We all know money can’t buy us love, at least according to the Beatles. But could money buy us happiness? New research suggests higher incomes may actually be associated with a more positive outlook on life The new stylized facts about income and subjective well-being. Sacks, D.W., Stevenson, B., Wolfers, J. Department of Business Economics and Public Policy, The Wharton School, University of Pennsylvania. Emotion 2012;12(6):1181-7. . Maybe it really is all about the Benjamins, baby.
Dolla Dolla Bills, Y’all — Why It Matters
For a long time, some experts believed in the “Easterlin Paradox,” or the idea that money could only make people happy up to a certain point The happiness-income paradox revisited. Easterlin, R.A., McVey, L.A., Switek, M., et al. Department of Economics, University of Southern California, Los Angeles, CA. Proceedings of the National Academy of Science 2010;107(52):22463-8. . After we start making a certain amount of money (about $75,000 in the U.S.), the thinking went, we sort of become immune to the happiness rush on payday High income improves evaluation of life but not emotional well-being. Kahneman, D., Deaton, A. Center for Health and Well-Being, Princeton University, Princeton, NJ. Proceedings of the National Academy of Sciences of the United States of America 2010 Sept; 107(38): 16489-16493. . They also believed that well-being was only related to how much moolah we have in relation to other people’s incomes.
This latest research, a discussion paper from two professors and one grad student at the University of Pennsylvania, is basically a big slap in Easterlin’s face The new stylized facts about income and subjective well-being. Sacks, D.W., Stevenson, B., Wolfers, J. Department of Business Economics and Public Policy, The Wharton School, University of Pennsylvania. Emotion 2012;12(6):1181-7. . The authors make a few arguments that refute the old logic. First, people who live in rich countries have, on average, a higher well-being than people who live in poor countries. Second, even within the same country, wealthier people tend to have a higher well-being. And third, the more money people make over time, the happier they get. There doesn’t appear to be a satiation point, as Easterlin suggested. The only place where people don’t seem to get happier as they get richer is the U.S., and researchers say that’s possibly because of significant economic inequality in the states.
The findings are supported by similar research that suggests money actually can put a smile on someone’s face Rising Income and the Subjective Well-Being of Nations. Diener, E., Tay, L., Oishi, S. Journal of Personality and Social Psychology, 2012. Income, health and wellbeing around the world: Evidence from the Gallup World Poll. Deaton, A. Princeton University, Princeton, NJ. The Journal of Economic Perspectives, 2008; 22(2): 53-72. . One survey, distributed to more than 136,000 people in 132 countries, found that people in wealthier countries reported greater life satisfaction than those in developing countries Income, health and wellbeing around the world: Evidence from the Gallup World Poll. Deaton, A. Princeton University, Princeton, NJ. The Journal of Economic Perspectives, 2008; 22(2): 53-72. .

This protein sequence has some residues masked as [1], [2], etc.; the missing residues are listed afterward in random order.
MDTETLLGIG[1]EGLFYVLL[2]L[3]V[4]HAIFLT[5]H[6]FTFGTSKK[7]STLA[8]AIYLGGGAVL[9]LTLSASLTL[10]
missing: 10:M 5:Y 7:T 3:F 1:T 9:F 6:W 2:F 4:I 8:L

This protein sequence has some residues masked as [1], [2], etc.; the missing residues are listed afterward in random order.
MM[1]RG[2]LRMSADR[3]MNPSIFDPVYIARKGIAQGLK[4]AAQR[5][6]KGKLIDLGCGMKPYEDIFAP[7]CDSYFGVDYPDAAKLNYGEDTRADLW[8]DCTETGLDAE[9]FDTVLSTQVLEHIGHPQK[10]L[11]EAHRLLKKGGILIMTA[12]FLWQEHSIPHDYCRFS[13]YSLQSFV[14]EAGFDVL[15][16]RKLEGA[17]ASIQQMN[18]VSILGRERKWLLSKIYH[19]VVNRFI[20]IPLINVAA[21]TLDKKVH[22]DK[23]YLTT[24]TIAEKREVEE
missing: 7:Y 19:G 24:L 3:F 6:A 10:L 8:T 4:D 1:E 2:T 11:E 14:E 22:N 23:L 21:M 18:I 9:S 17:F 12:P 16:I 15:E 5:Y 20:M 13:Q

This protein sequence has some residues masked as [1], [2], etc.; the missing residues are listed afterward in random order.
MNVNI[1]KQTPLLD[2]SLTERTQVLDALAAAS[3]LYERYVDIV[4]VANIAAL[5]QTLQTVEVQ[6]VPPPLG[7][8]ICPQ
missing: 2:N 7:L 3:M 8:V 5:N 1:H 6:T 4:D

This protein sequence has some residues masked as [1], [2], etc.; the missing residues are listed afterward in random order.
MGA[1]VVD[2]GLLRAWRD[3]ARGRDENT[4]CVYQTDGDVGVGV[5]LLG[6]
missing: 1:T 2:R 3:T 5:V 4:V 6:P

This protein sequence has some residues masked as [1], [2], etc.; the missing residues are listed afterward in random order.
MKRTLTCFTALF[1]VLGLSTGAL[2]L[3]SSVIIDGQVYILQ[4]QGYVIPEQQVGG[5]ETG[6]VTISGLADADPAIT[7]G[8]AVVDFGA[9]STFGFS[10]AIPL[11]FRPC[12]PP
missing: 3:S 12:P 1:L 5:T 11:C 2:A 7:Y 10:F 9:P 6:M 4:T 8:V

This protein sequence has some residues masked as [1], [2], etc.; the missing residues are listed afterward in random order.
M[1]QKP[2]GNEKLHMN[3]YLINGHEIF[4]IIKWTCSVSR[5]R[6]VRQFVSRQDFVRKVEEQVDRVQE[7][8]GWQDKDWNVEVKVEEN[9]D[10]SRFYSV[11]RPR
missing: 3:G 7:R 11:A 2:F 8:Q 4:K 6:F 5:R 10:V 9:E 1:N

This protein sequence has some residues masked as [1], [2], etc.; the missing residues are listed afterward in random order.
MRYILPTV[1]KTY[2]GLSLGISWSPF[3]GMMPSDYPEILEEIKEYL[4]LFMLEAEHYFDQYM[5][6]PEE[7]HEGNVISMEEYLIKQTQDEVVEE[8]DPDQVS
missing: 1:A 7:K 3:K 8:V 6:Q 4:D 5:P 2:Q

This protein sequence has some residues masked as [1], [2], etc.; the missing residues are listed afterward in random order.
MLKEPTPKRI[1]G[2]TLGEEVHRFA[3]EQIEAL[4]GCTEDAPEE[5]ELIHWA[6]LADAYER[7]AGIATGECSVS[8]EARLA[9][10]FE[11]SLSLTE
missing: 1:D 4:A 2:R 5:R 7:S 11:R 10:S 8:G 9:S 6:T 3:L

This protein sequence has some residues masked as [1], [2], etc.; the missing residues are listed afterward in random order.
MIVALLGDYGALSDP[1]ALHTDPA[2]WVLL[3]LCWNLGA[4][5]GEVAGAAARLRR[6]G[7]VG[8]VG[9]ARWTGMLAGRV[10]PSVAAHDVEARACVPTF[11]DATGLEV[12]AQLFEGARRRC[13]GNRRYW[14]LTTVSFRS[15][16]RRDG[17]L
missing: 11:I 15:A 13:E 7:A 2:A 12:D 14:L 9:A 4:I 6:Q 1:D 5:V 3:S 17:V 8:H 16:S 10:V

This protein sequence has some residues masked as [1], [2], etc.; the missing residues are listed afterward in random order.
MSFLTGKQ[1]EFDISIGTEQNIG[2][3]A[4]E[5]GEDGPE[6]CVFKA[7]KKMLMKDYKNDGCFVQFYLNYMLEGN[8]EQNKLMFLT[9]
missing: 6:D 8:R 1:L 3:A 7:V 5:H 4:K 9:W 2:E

Mo’ Money, Mo’ Happiness — The Answer/Debate
Of course, whether the source of satisfaction is a result of higher income (and the amenities it can buy) or simply life in a more stable environment is difficult to pinpoint. But in another more recent survey, U.S. citizens of different economic standings were asked to rate their emotional well-being and outlook on life. The results suggest that as income rises, so do feelings of comfort, well-being, and overall satisfaction amongst residents of the same country High income improves evaluation of life but not emotional well-being. Kahneman, D., Deaton, A. Center for Health and Well-Being, Princeton University, Princeton, NJ. Proceedings of the National Academy of Sciences of the United States of America, 2010 Sept; 107(38): 16489-16493. .
Researchers believe that money can provide greater peace of mind, which in turn tends to make us happier. Someone who makes six-figures a year doesn’t necessarily have the same stresses as someone who makes minimum wage. Studies have also found that those with lower incomes are at higher risk for health problems such as cardiovascular disease and even marital issues Racial/ethnic and socioeconomic disparities in health-related quality of life among people with coronary heart disease, 2007. Hayes, D.K., Greenlund, K.J., Denny, C.H., et al. Center for Disease Control and Prevention, Atlanta, GA. Preventing Chronic Disease, 2011 July; 8(4). .
It’s also possible that the relationship works the opposite way — happier people tend to make more money. One recent study found that happier adolescents were more likely to be big earners by age 29 than their Debby-Downer peers Estimating the influence of life satisfaction and positive affect on later income using sibling fixed effects. De Neve, J.E., Oswald, A.J. School of Public Policy, University College London, London, United Kingdom. Proceedings of the National Academy of Science, 2012;109(49):19953-8. .
And there’s also the possibility that it’s not just about having money — but rather spending it — that can boost people’s moods. Regardless, if funds are low, it might be worth looking beyond the dollar for happiness. For some, that could mean spending quality time with family or friends, or making the effort to enjoy a favorite past time. Or, for an added dose of happiness, try saying something positive every day. Like love, optimistic words don’t cost a thing.
Originally posted by Leah Rocketto, August 2011. Updated January 10, 2013 by Shana Lebowitz.
Do you think money can buy happiness? Or are cheerier people more likely to be rich? Let us know your thoughts in the comments below or tweet the editor directly at @ShanaDLebowitz.